PH envoy to U.S. calls ties a ‘partnership of equals’

/ 12:35 AM October 30, 2015
Amb with US Naval War College Pres(1)

Ambassador Jose L. Cuisia, Jr. with Rear Admiral Philip Gardner Howe III, President of the US Naval War College. Also in photo are Col. Orlando M. Suarez (leftmost) of the Defense and Armed Forces Affairs Office, Philippine Embassy in Washington, D.C., and Consul General Mario L. De Leon, Jr. (rightmost), Philippine Consulate General in New York. PHOTOS BY COL. ORLANDO M. SUAREZ.

WASHINGTON, D.C.—As the United States stamps its naval presence in the South China Sea as a warning against China’s “island-building” in territory claimed by the Philippines, the Philippine ambassador insisted that the U.S.-Philippines relationship is “a partnership of equals.”

“While many people still look at the bilateral relations [between the Philippines and the United States] through the prism of our earlier colonial history, I firmly believe our partnership has evolved into one of equals, bound not just by our shared history but a mutuality of interests,” Ambassador Jose L. Cuisia, Jr. told students and faculty of the U.S. Naval War College in Newport, Rhode Island on October 26.


The Philippines’ top envoy to the U.S. explained the different facets of the long-standing bilateral relationship, underscoring challenges and opportunities in the political-security and economic fields.

Relief operations


“Over 60 years after concluding the Mutual Defense Treaty, the Asia Pacific region has emerged as a region with the most robust economic growth and the most complex of security challenges. The Philippines and the US can and should continue to work together to seize opportunities and address the challenges,” Cuisia said.

He also cited the “overwhelming and timely” action of the U.S. military in the search, rescue and relief operations in the aftermath of super typhoon Haiyan in November 2013. The U.S. deployed more than 50 aircraft and ships and over 1,000 marines and soldiers to help transport relief supplies and to evacuate over 21,000 people. This was in addition to assistance from USAID and the U.S. private sector. The total estimated value of aid from the U.S. government and American citizens stood at around $146 million.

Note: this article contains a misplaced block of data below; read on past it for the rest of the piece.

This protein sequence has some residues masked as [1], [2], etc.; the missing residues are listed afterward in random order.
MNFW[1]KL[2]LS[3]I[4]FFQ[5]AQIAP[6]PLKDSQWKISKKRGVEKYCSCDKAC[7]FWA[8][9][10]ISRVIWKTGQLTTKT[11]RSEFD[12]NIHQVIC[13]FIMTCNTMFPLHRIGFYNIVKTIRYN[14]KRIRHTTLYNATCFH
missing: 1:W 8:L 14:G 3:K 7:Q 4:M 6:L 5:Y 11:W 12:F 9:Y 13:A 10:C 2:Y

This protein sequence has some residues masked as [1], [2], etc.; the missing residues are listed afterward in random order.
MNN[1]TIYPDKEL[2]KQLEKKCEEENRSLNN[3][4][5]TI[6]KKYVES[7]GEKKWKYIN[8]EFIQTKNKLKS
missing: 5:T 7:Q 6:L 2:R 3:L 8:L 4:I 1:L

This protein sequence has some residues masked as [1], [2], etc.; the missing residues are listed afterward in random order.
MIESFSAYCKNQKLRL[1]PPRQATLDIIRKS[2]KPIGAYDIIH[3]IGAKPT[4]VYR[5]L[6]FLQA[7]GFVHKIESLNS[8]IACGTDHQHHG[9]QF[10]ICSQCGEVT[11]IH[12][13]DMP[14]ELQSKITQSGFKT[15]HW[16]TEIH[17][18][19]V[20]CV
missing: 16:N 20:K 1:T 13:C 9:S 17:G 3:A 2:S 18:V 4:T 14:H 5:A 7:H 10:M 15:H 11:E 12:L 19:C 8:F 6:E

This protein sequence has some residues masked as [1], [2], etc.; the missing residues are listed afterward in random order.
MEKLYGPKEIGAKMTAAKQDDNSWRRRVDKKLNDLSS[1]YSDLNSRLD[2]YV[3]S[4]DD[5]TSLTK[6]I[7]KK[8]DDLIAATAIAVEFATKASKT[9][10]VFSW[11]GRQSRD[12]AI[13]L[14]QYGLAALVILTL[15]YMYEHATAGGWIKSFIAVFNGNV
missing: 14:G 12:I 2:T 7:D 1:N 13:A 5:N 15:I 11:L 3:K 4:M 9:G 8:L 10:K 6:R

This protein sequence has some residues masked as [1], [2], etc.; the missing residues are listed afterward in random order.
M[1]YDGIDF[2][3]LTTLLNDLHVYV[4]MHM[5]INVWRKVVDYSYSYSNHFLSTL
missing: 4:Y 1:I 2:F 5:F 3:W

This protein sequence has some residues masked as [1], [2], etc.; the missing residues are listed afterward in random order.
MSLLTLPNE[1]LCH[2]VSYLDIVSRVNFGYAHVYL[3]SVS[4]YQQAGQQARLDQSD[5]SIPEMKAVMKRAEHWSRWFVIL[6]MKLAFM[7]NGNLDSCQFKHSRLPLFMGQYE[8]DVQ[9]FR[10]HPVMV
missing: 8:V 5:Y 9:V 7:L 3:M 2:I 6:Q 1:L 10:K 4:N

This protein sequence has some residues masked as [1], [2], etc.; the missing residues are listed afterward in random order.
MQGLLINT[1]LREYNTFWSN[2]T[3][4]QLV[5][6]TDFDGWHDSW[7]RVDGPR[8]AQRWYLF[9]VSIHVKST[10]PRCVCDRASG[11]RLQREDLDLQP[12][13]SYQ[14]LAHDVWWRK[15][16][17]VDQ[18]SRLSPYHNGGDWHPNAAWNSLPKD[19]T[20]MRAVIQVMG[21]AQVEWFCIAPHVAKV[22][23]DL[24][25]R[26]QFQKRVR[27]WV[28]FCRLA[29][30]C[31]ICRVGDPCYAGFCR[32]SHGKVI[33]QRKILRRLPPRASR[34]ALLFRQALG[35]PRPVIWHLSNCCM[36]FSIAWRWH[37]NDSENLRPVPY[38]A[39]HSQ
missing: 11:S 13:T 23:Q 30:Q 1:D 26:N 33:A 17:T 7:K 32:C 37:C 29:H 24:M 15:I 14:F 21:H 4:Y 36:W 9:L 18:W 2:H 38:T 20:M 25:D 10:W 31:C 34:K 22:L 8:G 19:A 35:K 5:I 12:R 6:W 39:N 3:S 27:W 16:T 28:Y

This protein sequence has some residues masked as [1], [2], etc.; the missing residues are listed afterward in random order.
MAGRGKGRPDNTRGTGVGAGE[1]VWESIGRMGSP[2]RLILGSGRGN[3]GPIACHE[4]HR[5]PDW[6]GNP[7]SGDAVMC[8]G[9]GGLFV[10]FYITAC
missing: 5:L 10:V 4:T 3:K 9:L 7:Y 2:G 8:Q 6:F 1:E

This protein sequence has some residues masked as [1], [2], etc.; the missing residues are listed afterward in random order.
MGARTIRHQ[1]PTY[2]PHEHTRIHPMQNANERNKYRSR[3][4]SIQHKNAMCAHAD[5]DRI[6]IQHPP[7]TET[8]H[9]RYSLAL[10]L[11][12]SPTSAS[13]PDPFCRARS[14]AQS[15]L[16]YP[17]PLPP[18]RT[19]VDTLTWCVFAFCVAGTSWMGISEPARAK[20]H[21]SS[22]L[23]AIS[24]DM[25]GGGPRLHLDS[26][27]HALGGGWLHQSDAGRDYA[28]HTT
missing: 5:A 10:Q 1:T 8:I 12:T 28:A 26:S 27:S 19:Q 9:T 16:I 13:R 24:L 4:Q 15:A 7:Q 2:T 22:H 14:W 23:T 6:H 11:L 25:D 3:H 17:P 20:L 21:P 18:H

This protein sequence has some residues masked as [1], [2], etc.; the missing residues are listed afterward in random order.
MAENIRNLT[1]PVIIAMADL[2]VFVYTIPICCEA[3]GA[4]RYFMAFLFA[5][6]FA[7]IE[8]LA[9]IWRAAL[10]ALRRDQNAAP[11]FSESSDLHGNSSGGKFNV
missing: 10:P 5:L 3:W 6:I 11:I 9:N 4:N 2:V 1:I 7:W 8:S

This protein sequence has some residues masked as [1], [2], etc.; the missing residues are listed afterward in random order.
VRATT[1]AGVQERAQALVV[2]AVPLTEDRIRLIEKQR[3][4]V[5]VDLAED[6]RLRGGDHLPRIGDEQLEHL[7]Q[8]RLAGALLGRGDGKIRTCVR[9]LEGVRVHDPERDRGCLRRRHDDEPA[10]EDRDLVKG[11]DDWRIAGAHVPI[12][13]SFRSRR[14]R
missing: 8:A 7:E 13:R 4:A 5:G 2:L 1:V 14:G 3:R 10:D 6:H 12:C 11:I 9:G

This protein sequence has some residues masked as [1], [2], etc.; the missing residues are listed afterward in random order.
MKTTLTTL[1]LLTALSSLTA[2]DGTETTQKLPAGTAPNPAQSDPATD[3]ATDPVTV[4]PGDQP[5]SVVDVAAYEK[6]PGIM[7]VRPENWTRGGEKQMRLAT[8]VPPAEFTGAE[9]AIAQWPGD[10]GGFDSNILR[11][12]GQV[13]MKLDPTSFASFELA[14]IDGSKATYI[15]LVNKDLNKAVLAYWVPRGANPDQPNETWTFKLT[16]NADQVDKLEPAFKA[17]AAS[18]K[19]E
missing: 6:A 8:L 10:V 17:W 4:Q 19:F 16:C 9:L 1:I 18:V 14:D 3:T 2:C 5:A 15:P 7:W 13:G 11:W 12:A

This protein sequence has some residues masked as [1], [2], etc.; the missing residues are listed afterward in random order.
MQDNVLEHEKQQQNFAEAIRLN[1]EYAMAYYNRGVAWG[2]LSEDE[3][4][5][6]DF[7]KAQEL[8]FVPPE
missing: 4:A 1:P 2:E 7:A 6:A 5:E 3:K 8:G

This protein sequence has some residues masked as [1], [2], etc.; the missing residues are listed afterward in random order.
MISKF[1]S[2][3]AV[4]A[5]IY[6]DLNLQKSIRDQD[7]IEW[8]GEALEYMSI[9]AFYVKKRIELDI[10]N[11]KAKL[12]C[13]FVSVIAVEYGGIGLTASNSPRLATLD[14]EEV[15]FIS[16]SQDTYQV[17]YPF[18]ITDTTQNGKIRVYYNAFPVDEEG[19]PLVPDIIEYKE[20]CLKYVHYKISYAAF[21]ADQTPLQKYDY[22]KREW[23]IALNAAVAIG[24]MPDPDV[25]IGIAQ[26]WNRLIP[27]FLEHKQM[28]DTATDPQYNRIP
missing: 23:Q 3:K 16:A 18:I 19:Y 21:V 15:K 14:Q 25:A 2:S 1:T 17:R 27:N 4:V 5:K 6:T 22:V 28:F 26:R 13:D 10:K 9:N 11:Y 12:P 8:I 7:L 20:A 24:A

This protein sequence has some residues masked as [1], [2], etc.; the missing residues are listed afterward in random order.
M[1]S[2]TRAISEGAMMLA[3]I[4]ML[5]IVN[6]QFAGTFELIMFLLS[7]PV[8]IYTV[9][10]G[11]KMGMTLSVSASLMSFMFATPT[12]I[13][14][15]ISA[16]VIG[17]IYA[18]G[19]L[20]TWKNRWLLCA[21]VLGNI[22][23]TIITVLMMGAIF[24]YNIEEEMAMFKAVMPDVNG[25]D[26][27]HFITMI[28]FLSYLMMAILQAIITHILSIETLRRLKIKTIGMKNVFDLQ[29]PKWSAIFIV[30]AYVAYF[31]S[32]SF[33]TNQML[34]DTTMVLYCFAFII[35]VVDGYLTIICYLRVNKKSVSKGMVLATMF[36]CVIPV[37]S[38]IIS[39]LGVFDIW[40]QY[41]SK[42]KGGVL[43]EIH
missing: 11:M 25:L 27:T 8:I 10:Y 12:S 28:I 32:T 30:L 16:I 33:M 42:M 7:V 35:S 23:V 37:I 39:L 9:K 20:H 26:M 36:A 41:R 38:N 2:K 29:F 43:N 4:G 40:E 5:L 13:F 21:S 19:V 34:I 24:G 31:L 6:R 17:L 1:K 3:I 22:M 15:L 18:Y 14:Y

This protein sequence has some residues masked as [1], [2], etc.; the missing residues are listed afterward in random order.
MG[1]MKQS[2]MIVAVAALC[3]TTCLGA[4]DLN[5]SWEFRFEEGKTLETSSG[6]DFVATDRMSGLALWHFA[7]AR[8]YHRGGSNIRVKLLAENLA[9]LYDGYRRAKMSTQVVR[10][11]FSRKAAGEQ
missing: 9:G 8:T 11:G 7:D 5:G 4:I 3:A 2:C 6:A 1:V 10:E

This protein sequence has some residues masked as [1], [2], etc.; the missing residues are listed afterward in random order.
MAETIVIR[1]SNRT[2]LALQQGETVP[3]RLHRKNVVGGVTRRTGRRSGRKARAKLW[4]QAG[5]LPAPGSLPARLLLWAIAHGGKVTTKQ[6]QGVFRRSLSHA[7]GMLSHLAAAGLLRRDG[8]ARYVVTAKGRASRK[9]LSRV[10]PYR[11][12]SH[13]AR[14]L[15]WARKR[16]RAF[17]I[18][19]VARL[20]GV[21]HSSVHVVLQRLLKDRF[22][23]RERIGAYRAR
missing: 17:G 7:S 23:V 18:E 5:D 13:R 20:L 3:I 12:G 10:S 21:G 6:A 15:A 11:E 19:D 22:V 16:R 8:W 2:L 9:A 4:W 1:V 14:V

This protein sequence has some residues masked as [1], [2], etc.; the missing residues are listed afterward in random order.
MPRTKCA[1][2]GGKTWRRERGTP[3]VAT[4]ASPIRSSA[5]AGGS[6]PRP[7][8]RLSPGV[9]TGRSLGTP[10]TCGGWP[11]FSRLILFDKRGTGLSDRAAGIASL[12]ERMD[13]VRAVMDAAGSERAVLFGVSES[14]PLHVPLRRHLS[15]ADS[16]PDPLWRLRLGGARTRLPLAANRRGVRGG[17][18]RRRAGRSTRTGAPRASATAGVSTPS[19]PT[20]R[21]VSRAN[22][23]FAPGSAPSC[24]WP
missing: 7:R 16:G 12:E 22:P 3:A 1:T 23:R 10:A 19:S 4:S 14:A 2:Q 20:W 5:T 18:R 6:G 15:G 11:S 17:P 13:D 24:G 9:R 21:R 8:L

Cuisia stated that the Enhanced Defense Cooperation Agreement (EDCA) is meant to solidify cooperation in humanitarian assistance and disaster response, as well as help upgrade the capabilities of the Armed Forces of the Philippines and develop the Philippines’ “maritime security and domain awareness.”

Cuisia expressed optimism on the Philippines’ arbitration case against China in the South China Sea dispute. “Many have asked me what will happen if China does not abide by the decision of the Tribunal. I believe and maintain that by resorting to a recognized body under UNCLOS, whatever the outcome and whatever the action by the other party, judgments will create a political reality that is almost impossible to ignore. Having an impartial third party rule on a case holds weight because one side will have the backing of international law.”


Cuisia credited the US’ inclusion of the Philippines in the Partnership for Growth and the Millennium Challenge Corporation initiatives for helping the country attain economic growth and development.

He also noted that while the Philippines enjoys a trade surplus with the US, “we believe that there is room for more trade that will bring jobs to both our peoples and expand prosperity.”


Amb and Fil-Am naval students

Ambassador Cuisia, Col. Orlando M. Suarez (2nd from right) of the Defense and Armed Forces Affairs Office, Philippine Embassy in Washington, D.C., and Consul General Mario L. De Leon, Jr. (3rd from left), Philippine Consulate General in New York, with Filipino-American students of the US Naval War College during “Philippine Night” at Newport, Rhode Island on 26 October 2015.

The ambassador also reiterated the Philippines’ commitment to join the Trans-Pacific Partnership (TPP), in pursuit of its “ambitions to become part of these high-caliber trade networks, or as some have put it the ‘big league’ of international trading partners.”

Meetings with senator, guv, mayor

During his two-day visit in Rhode Island—his first in the “Smallest State”—the Ambassador held separate meetings with Senator Jack Reed (D-RI), Governor Gina Raimondo and Newport Mayor Gene Napolitano.

He likewise joined members of the Filipino-American community for a “Philippine Night” and engaged Filipino students currently training at Hyatt Regency Newport. He was accompanied by Philippine Consul General Mario L. De Leon, Jr. and Col. Orlando M. Suarez of the Defense and Armed Forces Affairs Office of the Philippine Embassy in Washington, D.C.

The U.S. Naval War College is the Staff College and “Home for Thought” of the United States Navy. Rear Admiral Philip Gardner Howe III is the first Navy SEAL officer to serve as president of the college.

Vice Admiral Mateo Mayuga, Rear Admiral Alexander Pama and Vice Admiral Jesus Millan are some of the notable Philippine Navy’s Flag Officers in command who received further training and education from the US Naval War College.

The Philippines and the United States will mark the 70th anniversary of the establishment of their diplomatic relations next year.

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TAGS: Ambassador Jose L. Cuisia, Enhanced Defense Cooperation Agreement (Edca), Jr., Mutual Defense Treaty, tensions with China, U.S. Naval War College, U.S.-Philippine relations, Unclos
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